So, you are learning to develop with Python and you keep hopping back and forth from Python 2.x and Python 3.x and possibly versions in between.
Beside running everything in a virtual environment, its sometimes nice to just get to the different REPLs to test tiny pieces of code.
This can be managed easily in powershell using powershell profile.
This link helped me learn about what it is and how to set it up.
But basically, you establish shortcuts by customizing a profile page with the things you need to access quickly.
Currently in my Profile I have a shortcut for starting Python27, Python34, and Sublime.
I’ll show you how I set it up.
First we’ll edit our Profile, then we’ll change the execution policy to allow this file to edit PowerShell.
1. Type the following command and press ENTER:
2. If False you need to create a profile, if true go to step 3:
New-item -type file -force $profile
3. Go to you PowerShell Directory. Step 2 will show the path to the location. For me its Users\tireilly\Documents\WindowsPowerShell.
4. Open your profile:
5. Now in Notepad you can add your aliases.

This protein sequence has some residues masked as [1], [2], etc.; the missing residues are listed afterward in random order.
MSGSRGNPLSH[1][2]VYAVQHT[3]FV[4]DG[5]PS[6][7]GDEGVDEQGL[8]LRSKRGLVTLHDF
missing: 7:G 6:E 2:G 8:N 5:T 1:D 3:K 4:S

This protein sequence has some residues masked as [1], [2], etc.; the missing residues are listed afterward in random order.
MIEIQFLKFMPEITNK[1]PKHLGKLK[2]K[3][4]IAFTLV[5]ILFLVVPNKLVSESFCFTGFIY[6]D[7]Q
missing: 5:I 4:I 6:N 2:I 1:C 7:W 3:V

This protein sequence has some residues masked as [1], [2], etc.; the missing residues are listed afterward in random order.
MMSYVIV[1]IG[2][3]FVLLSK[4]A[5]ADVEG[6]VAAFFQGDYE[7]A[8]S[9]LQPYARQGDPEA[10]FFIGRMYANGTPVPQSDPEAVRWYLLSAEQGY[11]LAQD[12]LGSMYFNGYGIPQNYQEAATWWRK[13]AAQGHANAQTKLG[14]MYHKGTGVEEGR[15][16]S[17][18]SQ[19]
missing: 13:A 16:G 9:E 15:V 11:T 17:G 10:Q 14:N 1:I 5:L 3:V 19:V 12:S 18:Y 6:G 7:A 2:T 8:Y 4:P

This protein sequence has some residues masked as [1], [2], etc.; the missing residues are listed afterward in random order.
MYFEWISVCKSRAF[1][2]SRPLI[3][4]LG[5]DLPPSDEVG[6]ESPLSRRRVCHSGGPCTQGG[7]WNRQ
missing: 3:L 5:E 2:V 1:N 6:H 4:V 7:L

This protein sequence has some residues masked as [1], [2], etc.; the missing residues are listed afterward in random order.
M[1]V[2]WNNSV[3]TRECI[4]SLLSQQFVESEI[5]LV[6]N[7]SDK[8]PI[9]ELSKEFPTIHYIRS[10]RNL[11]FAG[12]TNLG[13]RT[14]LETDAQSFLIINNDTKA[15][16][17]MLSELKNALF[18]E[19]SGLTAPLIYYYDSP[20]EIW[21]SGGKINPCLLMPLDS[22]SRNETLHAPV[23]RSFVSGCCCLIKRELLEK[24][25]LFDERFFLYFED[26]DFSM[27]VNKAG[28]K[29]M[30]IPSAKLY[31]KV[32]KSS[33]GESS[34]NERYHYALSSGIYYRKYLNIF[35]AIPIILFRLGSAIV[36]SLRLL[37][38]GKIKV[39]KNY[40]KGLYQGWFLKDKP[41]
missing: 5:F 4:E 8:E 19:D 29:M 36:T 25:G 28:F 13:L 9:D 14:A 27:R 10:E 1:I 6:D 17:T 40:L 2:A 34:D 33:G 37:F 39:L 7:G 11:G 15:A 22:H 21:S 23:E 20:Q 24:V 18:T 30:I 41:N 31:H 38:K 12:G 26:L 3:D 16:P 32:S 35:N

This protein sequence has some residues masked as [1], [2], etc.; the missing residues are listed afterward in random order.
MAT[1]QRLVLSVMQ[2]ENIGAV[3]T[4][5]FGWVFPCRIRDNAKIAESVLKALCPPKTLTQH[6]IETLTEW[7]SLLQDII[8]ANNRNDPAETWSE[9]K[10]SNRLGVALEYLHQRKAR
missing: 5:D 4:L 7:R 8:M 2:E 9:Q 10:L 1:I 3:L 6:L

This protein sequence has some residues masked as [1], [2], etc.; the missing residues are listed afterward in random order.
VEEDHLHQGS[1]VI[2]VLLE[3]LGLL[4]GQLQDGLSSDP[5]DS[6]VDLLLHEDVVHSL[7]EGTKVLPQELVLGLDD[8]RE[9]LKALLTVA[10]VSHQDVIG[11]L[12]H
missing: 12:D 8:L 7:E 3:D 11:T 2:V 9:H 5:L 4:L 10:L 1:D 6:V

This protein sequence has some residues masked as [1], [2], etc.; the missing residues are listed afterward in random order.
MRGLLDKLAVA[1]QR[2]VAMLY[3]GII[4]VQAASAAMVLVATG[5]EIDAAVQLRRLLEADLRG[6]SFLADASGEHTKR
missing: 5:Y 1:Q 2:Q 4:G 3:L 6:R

This is what I have:
Set-Alias subl 'C:\Program Files (x86)\Sublime Text 2\sublime_text.exe'
Set-Alias python34 'C:\Python34\python.exe'
Set-Alias python27 'C:\Python27\python.exe'
Make sure you have the proper path to your existence of python. I have mine in my Root directory.
Now to activate this you need to set the execution policy to allow this to be activate each time you open powershell.
To do this follow these steps:
1. Determine your current execution policy.
This is just to double check you are restricted either way set it again to be sure.
2. Set Execution policy for yourself.
Set-ExecutionPolicy -Scope CurrentUser
3. You’ll be prompted with “ExecutionPolicy: ”
Set it as unrestricted
It should look like this:
4. Comfirm by entering ‘Y’ and pressing enter again.
Now Restart Power shell and try typing in your alias!
Does Python Start?
If not, I’m happy to help if you have any questions.